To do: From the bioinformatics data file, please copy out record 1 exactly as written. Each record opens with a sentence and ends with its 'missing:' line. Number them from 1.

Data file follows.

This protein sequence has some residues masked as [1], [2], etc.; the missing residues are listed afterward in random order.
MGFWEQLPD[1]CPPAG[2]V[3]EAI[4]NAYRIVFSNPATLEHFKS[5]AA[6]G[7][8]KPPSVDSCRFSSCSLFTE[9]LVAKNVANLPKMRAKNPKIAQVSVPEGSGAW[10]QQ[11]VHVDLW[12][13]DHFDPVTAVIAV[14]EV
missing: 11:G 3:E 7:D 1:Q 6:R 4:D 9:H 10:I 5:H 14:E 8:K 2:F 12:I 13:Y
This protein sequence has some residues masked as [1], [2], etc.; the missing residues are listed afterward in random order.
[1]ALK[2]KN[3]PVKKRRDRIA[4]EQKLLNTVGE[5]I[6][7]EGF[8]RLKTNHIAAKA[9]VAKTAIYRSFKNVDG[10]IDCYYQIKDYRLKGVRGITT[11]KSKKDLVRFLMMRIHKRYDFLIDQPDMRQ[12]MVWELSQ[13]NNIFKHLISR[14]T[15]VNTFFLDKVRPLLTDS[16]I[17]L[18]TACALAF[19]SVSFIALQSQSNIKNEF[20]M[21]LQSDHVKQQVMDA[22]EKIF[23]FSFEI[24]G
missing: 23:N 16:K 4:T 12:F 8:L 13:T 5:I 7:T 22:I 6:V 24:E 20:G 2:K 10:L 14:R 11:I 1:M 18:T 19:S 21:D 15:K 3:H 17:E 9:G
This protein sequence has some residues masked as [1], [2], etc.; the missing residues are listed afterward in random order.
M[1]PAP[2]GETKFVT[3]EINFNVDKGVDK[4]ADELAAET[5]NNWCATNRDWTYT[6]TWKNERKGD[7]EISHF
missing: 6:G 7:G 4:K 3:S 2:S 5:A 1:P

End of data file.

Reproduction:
This protein sequence has some residues masked as [1], [2], etc.; the missing residues are listed afterward in random order.
MGFWEQLPD[1]CPPAG[2]V[3]EAI[4]NAYRIVFSNPATLEHFKS[5]AA[6]G[7][8]KPPSVDSCRFSSCSLFTE[9]LVAKNVANLPKMRAKNPKIAQVSVPEGSGAW[10]QQ[11]VHVDLW[12][13]DHFDPVTAVIAV[14]EV
missing: 11:G 3:E 7:D 1:Q 6:R 4:D 9:H 10:I 5:H 14:E 8:K 2:F 12:I 13:Y